An adventure in facilitating cross-campus communication
Bouncing around a university campus and working across multiple departments, it becomes quite clear that lots of instructors are doing cool things that nobody else knows about. Meanwhile, I receive requests to help improve courses of instructors who just don’t know what is available or possible, expecially with fancy Internet technology. And as much as the tech people and curriculum coaches want to deny it, our assistance isn’t anywhere near as rich as what you can get from a fellow colleague in the trenches, who can tell you how something works in the gritty, non-ideal classroom world. They have tried, failed, re-tooled, improved, and honed their methods into something that works better than it used to. The real trick in improving campus-wide instruction is to find a way for these relative Experts to showcase their methods as a reference for the relative novices (or even veteran instructors who are new to a particular strategy and don’t want to start over from scratch).
The buzz-term from synergistic, leverage-maximizing, outside-the-box paradigm shifters who hit the ground running and give 110% is to “Get out of your silo.” But if there is nothing to look at when you peek your head up, then what’s the point?
So after about a year of pondering how to approach this problem of collecting resources from the Experts and creating an ideal sharing platform that makes it as easy as possible to both share and find the great ideas that are happening on campus, I said, “Screw it, I’ll just make a blog.”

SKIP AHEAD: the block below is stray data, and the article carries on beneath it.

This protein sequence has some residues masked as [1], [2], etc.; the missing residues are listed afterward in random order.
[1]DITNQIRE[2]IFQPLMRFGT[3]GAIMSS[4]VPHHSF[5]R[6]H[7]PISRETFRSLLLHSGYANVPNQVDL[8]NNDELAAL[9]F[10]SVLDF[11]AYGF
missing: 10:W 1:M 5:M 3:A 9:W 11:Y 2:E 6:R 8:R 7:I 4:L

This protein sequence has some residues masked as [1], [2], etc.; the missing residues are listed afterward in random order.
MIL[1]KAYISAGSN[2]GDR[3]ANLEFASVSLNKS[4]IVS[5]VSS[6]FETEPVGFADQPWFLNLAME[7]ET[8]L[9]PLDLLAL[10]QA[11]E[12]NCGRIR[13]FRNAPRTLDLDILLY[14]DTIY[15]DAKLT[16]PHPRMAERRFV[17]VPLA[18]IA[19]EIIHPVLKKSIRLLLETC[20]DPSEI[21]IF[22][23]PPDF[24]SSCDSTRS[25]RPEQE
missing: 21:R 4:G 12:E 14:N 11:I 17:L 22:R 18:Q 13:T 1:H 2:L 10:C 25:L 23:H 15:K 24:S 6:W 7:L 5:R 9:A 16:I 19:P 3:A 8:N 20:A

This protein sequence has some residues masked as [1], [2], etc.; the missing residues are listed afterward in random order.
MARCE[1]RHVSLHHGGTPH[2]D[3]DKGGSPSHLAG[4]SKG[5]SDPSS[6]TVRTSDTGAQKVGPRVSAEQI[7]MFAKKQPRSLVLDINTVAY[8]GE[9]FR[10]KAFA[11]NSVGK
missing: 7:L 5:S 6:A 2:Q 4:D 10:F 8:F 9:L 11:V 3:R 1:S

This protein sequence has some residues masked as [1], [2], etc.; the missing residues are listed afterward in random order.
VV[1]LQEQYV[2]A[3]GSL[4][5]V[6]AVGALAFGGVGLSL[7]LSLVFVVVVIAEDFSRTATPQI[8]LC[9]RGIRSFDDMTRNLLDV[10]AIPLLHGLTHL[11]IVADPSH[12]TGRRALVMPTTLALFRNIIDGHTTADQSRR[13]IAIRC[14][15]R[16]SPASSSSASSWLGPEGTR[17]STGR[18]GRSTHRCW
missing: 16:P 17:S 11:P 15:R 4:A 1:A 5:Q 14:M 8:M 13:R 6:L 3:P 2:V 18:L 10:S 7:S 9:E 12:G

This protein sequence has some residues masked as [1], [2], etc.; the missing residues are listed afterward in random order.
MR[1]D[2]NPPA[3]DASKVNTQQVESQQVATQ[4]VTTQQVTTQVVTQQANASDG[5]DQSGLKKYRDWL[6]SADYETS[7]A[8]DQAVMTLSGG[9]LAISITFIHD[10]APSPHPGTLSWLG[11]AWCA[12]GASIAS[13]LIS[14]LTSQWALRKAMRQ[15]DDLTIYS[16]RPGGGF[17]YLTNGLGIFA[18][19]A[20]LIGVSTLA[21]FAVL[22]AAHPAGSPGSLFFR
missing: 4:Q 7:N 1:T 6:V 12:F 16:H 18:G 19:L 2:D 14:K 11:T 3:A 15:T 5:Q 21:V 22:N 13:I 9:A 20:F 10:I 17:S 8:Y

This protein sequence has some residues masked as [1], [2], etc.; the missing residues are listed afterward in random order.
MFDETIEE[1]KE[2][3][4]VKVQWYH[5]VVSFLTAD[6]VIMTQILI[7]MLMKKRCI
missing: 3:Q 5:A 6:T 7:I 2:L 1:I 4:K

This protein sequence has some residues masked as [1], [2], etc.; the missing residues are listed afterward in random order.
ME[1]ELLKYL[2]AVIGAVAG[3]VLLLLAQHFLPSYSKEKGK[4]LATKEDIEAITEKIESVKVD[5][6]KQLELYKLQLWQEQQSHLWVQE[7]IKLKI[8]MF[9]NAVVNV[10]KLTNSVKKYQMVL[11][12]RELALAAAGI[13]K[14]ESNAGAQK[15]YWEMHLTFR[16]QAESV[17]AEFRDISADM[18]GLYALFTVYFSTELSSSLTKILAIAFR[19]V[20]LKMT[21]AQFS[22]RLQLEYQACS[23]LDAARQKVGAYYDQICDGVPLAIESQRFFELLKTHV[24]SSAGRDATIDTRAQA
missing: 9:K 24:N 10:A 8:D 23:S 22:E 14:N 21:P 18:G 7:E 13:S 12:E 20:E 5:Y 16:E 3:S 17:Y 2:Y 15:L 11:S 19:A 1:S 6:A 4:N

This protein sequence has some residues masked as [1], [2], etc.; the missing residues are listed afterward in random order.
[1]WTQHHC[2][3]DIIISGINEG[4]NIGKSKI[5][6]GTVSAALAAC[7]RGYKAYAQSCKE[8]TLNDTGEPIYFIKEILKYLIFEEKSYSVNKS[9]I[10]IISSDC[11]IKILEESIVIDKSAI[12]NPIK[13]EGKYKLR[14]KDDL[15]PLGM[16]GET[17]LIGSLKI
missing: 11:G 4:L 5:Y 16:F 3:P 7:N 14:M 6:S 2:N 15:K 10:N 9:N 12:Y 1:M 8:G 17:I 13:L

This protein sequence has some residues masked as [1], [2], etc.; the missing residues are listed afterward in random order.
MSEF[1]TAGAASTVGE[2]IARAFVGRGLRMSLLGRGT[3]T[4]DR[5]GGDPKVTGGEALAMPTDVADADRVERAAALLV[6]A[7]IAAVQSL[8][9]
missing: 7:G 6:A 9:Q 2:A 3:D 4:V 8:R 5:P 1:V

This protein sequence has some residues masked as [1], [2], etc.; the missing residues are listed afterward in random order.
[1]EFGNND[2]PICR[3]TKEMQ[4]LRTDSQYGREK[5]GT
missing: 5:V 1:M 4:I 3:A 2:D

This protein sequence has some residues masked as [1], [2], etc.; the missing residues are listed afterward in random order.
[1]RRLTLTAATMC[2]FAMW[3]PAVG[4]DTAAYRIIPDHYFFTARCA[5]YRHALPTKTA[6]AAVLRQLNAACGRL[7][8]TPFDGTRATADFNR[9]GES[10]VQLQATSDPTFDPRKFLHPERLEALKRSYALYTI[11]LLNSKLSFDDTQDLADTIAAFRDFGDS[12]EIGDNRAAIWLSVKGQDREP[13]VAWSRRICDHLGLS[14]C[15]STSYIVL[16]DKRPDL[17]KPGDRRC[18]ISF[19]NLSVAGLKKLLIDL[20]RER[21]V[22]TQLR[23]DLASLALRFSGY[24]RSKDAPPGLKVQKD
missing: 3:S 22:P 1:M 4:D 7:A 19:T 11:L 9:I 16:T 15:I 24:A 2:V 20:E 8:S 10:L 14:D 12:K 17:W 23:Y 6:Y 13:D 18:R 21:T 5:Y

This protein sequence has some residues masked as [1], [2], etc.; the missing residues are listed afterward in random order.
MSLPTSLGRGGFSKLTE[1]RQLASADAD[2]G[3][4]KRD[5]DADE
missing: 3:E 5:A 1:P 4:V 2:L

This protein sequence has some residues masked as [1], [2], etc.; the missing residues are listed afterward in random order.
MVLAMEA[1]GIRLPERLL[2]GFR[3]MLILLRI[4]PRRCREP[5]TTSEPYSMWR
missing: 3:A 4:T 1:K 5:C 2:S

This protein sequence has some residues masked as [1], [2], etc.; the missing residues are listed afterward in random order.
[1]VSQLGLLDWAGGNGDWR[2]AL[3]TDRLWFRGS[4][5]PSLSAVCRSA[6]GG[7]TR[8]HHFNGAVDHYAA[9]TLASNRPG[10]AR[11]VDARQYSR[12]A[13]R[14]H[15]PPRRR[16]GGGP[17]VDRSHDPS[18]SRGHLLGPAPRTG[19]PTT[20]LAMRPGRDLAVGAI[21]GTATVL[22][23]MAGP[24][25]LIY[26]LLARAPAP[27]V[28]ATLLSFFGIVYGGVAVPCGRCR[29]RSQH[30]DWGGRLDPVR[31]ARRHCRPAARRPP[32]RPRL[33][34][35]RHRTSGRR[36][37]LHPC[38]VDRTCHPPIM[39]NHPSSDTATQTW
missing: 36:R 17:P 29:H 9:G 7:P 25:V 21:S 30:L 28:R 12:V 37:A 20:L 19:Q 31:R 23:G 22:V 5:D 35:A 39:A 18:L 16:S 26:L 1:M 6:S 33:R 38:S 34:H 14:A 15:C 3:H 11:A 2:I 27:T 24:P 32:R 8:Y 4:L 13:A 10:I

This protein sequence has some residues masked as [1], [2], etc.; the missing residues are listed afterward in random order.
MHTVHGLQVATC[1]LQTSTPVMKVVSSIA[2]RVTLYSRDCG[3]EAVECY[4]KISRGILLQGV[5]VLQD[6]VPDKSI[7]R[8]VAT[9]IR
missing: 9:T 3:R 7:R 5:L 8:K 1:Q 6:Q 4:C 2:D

The methods are simple. I record a 15-20 minute conversation with an instructor who shares their idea. I pare that down to a 5-10 minute video focusing on the meaty details of what they do, how they do it, how it has improved their courses, and what they would recommend to the colleague who stopped by to ask their advice. As a bonus, if the instructor has something that they are interested in trying but would like some advice about, they get to broadcast their question to the campus to see if anyone has something to offer. That’s what we in the educating about educating business call a Personal Learning Network:
Along with the video, any supporting documents, like sample grading rubrics or instruction guides are posted so that teachers don’t have to create everything from scratch. It’s one thing to have a good idea. It’s another to have the logistics figured out already so that you can actually use it. (For example, you can see my original project outline, recruitment flier, and sharing prompts, so you can more easily implement something like this for yourself.)
Without too much of what I would consider actual “work,” the Expert Down the Hall page has started on ESU’s blog platform (which I have a couple of format issues with, but it functions, and that is the trade-off of something more easily navigable through the university’s main website than a WordPress blog would be). If I can keep adding quality content on a routine basis this has the potential to fill a huge gap in campus-wide communication and be a tangible benefit to instructors and students. But that’s just my opinion. I’m no expert.